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Retired Nurses Ease a Staffing Crunch, Bolster Budget

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   September 20, 2011

The nursing workforce is rapidly graying and healthcare isn't doing enough to prepare for it. The impending "silver tsunami" of patients that we know will tax healthcare's resources will arrive at the same time that vast swathes of experienced nurses reach retirement.

The median age of the nurse workforce is 46. Almost 45% of nurses are older than 50. Many delay retirement as long as possible, but hospitals must acknowledge that they will soon lose a significant portion of their most skilled staff. These are the unit managers, the educators, and the experienced bedside caregivers who mentor younger nurses and who provide invaluable wisdom in policy and procedure decisions, care delivery models, and quality improvement initiatives.

Hospitals must find a way to retain the collected knowledge and experience of older nurses for as long as possible. We've seen nurses delay retirement in this economic climate, but keeping them in the workforce long-term necessitates policies and programs specifically designed to provide flexibility and different options than currently offered.

Nurses frequently comment that they'd like to stay in nursing, but can't physically keep up with 12-hour shifts and the rigors of patient care. Branching out from traditional staffing models may take some effort, but the dividends will be well worth it.

MidMichigan Health, a nonprofit system based in Midland, MI, has kept older nurses connected at the same time as it eliminated its need for agency nurses and increased the satisfaction of its nurses.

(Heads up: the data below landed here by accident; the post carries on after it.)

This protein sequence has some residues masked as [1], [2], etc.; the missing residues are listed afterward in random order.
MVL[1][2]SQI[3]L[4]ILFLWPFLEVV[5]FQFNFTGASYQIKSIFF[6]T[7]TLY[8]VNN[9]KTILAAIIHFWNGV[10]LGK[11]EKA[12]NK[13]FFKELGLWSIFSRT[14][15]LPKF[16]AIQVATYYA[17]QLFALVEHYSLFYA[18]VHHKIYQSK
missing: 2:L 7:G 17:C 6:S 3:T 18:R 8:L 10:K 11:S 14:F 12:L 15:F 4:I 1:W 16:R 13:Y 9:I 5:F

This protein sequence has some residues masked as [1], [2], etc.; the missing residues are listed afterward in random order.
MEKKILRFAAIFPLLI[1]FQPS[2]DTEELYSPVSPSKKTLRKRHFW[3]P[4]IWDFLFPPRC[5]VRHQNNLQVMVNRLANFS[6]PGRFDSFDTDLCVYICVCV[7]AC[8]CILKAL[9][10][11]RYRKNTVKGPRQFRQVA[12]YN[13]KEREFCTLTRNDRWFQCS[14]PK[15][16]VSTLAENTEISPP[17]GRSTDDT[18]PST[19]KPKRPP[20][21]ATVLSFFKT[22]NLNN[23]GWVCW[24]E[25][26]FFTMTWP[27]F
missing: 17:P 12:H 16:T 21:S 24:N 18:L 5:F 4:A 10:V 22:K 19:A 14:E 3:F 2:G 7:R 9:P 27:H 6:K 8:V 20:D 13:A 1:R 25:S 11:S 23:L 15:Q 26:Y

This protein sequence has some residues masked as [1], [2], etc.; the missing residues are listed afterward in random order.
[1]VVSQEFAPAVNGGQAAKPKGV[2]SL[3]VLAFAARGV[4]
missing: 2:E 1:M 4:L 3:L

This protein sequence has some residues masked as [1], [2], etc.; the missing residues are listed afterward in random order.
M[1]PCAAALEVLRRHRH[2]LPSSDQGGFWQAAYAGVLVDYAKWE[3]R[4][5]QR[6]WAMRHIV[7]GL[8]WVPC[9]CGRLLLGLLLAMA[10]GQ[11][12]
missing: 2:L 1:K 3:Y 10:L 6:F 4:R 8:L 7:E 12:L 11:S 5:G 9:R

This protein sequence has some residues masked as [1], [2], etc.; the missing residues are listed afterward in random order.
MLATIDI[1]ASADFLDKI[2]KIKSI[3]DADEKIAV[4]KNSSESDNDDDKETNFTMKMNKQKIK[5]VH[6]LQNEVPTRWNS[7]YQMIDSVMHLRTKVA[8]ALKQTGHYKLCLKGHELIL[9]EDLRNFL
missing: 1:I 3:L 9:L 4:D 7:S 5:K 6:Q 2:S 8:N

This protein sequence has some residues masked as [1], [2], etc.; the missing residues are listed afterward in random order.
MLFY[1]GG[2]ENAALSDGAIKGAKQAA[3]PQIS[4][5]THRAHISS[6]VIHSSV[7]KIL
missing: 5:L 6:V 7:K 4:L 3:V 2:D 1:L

It installed staffing and scheduling software that allows nurses to view open shifts across the health system and pick up hours that are convenient for their schedule. In doing so, it eliminated the need for agency nurses, saving almost $2.5 million in the past two years, and increased its staff satisfaction.

But what is different about MidMichigan's efforts are that it has opened up its staffing and scheduling solution to include retired nurses.

The health system found it had a cadre of retired nurses who didn't want to entirely stop working, so it utilized the available talent to fill gaps in schedules, work on special projects, and generally improve the staffing situation across the whole system.

"We had a lot of retirees that took a retirement package we offered as a cost saving measure," says Tonia VanWieren, BSN, RN, director maternity unit/pediatrics, nursing office/shift administrator, MyTimeSelect/system staffing. "Then they wanted to come back to work because of the economy and different things in their lives."

The flexible scheduling doesn't affect retirement benefits. Retired nurses can pick up extra income in a way that is convenient to both the nurses and the system.

"There's lots of opportunity for them to come back at their convenience and on shifts that work for them," says VanWieren. "Those people have a lot of experience, a lot of things they can offer the younger people. And it helps us in a staffing crunch as we haven't had to utilize agencies. It helps cover those high-need areas or holes that might be out there to help meet our staffing goals."

Some retired nurses work at MidMichigan in the summer and then winter in Florida or somewhere balmy to escape brutal Michigan winters. Others pick up occasional shifts or work as on-call or float nurses. Another option helps MidMichigan bring in an experienced nurse for project work, such as when transitioning to a new electronic medical record or development new policies or procedures.

"[Retirees] have a lot of experience and knowledge that we gain from bringing them back in because they worked here for 30 years," says VanWieren.

Flexible models such as this allow nurses to retire or alleviate the physical demands of nursing while contributing to their employers in a way that benefits both sides. It's one solution to a looming problem.

Rebecca Hendren is a senior managing editor at HCPro, Inc. in Danvers, MA. She edits and manages The Leaders' Lounge blog for nurse managers. Email her at

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